If you’re eager, as I am, to get started with unit testing, I am very pleased to report that Ben Lobaugh (@benlobaugh) is speaking about this very topic at WordCamp Denver this weekend. If you have the opportunity, you should absolutely attend the event. I know you won’t be disappointed.
If you cannot attend, I have good news! Ben has written an incredible blog post about getting up-and-running with unit tests. In it he discusses briefly the merits of testing your code, how to install PHPUnit and the WordPress Testing Library, and even takes things to the next level with an intro to”continuous integration” (tests that run automatically every time you commit new code).
Ben’s post is a seriously great pre-requisite for this month’s session: WordPress Unit Testing. Once you’ve wet your appetite with Ben’s article you can satisfy your hunger learning from three more experts with live Q&A. If you haven’t gotten one already, you can save 20% on your ticket by purchasing it by Friday, Nov 15.
Earlier this year my eyes were opened. While casually browsing around the web I happened across an amazing video featuring a man named Miško Hevery. In this video, Miško, a Google employee, was training other Google employees on the extreme importance of code testing.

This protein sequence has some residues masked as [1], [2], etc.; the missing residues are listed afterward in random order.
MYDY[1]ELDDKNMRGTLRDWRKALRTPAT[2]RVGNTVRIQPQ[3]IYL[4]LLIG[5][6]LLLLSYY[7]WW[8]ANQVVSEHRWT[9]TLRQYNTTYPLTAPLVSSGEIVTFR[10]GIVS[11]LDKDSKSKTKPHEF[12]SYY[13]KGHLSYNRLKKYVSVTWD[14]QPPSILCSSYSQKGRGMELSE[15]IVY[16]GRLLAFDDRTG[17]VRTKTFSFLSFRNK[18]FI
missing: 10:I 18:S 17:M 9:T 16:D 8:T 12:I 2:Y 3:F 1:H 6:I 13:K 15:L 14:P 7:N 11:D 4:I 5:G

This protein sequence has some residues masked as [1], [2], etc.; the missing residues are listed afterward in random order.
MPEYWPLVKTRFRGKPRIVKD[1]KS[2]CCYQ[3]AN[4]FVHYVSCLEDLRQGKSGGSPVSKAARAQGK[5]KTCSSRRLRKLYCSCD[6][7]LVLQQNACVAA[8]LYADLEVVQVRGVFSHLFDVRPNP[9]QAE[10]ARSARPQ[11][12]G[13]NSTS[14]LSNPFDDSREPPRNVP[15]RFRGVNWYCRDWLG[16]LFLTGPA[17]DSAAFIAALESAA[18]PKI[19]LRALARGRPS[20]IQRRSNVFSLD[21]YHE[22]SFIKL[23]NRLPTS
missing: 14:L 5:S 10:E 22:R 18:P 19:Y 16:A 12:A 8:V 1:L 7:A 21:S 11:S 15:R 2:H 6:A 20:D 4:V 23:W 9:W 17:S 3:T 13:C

The truth about Unit Tests
At the time, I knew only very little about unit tests. I knew that they were difficult to create and challenging to implement. As it turns out, I didn’t actually know anything.
Unit tests are both easy to write and simple to implement. What is difficult, though, is modifying your behavior in order to write clean, testable code.
I can say this: since watching the one-hour video below, I have completely changed how I approach functions and writing code. Everything I build is significantly better and easier to work with because of this.
If you’re even remotely interested in growing as a developer, I cannot stress enough the value of these lessons from Miško. You would be doing yourself a disservice if you didn’t watch this video. Seriously.